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Afghan economic crisis worsening

21 May 20220 comments

Afghanistan faces a budget deficit of 44 billion Afghanis, or $US501 million, this year as, the country continues to struggle with dual economic and humanitarian crises.

Taliban authorities have revealed the gap between expected spending revenues and spending, without saying how they will meet the shortfall.

Announcing the first national budget since the Taliban took control of the war-torn country in August last year, Deputy Prime Minister Abdul Salam Hanafi said the government had predicted spending of 231.4 billion Afghanis and domestic revenue of 186.7 billion.

“The revenues are collections from departments related to customs, ministries and mines,” a government spokesperson said in a statement.

Since the 2001 US-led invasion of Afghanistan, successive Western-backed governments relied mostly on foreign aid.

But in August 2021, coalition forces, led by the US, withdrew from Afghanistan, triggering the collapse of the government and a Taliban takeover.

Most countries are yet to officially recognise the Taliban government and foreign aid has stopped flowing.

The country is dealing with rising security issues and an economic meltdown, while aid agencies struggle with how to help 50 million Afghans without giving the Taliban access to funds.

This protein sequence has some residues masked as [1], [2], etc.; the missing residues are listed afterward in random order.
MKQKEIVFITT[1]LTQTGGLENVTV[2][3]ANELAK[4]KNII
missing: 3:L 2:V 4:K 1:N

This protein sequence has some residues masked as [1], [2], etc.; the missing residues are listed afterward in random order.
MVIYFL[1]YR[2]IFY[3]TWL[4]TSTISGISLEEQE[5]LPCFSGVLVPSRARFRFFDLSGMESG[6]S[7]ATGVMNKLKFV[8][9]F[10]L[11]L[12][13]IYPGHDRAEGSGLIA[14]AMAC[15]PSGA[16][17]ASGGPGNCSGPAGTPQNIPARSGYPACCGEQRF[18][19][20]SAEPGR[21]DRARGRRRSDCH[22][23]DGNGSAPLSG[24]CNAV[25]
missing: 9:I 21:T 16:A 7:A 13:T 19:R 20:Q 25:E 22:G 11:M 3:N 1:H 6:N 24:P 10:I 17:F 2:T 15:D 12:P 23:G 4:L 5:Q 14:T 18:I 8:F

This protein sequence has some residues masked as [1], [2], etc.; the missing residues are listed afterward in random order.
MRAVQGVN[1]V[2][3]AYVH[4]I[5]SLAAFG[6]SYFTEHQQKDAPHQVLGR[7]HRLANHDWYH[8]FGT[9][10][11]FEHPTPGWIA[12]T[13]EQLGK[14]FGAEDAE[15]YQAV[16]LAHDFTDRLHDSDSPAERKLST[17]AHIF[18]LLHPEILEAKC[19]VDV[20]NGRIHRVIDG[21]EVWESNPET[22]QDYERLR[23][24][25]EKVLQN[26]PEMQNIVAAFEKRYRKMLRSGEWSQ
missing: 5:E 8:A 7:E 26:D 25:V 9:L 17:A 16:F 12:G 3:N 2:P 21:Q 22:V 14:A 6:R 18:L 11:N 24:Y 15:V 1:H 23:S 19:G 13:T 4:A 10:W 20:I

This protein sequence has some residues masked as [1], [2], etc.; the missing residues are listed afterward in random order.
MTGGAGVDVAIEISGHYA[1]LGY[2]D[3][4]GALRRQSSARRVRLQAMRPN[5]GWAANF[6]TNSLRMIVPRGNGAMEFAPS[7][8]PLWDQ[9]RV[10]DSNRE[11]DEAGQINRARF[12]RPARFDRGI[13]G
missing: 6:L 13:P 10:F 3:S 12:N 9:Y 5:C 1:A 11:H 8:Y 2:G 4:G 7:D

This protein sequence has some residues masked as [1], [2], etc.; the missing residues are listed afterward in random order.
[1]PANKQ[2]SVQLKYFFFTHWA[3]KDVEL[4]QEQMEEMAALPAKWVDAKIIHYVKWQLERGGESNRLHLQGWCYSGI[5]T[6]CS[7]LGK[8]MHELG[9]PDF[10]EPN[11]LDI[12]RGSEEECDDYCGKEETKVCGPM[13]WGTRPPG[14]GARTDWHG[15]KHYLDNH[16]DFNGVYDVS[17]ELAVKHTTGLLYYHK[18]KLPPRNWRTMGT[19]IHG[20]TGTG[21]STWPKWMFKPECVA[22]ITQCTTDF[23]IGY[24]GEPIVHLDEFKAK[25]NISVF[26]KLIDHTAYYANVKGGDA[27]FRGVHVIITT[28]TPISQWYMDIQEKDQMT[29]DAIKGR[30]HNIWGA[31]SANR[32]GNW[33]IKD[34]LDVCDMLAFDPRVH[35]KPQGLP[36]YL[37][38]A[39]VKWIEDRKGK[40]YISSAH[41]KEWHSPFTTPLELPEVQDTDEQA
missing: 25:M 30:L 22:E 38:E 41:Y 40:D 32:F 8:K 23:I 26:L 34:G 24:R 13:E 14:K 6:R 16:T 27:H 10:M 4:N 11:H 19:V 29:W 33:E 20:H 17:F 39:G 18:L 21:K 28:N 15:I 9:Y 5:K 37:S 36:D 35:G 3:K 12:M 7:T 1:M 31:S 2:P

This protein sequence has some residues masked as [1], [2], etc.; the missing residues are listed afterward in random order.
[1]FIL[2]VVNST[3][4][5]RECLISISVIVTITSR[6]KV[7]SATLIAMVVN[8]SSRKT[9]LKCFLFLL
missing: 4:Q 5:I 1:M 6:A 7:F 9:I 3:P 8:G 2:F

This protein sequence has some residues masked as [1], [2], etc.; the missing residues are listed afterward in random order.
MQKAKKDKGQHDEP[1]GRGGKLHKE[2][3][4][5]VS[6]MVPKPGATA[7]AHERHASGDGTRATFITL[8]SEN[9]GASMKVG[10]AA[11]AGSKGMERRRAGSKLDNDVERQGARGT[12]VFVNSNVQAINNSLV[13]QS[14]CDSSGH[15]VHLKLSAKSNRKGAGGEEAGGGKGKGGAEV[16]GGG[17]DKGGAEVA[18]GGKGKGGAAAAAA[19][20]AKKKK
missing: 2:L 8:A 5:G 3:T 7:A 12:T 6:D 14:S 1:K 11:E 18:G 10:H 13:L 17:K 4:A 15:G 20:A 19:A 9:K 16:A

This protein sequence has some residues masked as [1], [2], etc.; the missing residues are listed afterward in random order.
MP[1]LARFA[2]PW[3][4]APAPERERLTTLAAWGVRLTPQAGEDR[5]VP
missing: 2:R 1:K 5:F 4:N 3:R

Hanafi said the budget for the current financial year, which runs until next February, had been approved by the council of ministries and confirmed by the Taliban’s supreme leader Haibatullah Akhunzada.

The budget announcement said development works would take up 27.9 billion Afghanis but there was no breakdown of spending on areas such as defence.

“We have paid attention to education, technical education, and higher education and our all focus is on how to pave the way education for everyone,” Mr Hanafi said.

Taliban authorities are yet to allow the restarting of older girls’ education across the country after committing to a start date earlier this year.

An economic collapse in the wake of the Taliban’s return to power, drought and the COVID-19 pandemic in Afghanistan has pushed more than 20 million people into food insecurity.

Five and a half million people internally displaced – roughly the population of Finland – including more than 670,000 forced to leave their homes so far this year, 60 per cent of whom are children.

The UN says aid and support is needed for mobile populations, including internally displaced people, returnees and under-served host communities.

More than half the population, or nearly 19 million people, are struggling to eat, malnutrition is reaching dramatic levels, especially for many children, and more than 80 per cent of the people surveyed by the UN say they have lost their jobs and livelihoods.

Millions are living in inadequate shelters with limited access to basic services, including sanitation and health care.

The mainly Western nations that backed the deposed Afghan government have taken recent small steps to restore frozen development funds and remove anti-Taliban sanctions.

But observers say the main problem remains is that governments don’t have a clear plan to deal with the Taliban, and that is exacerbating the humanitarian emergency.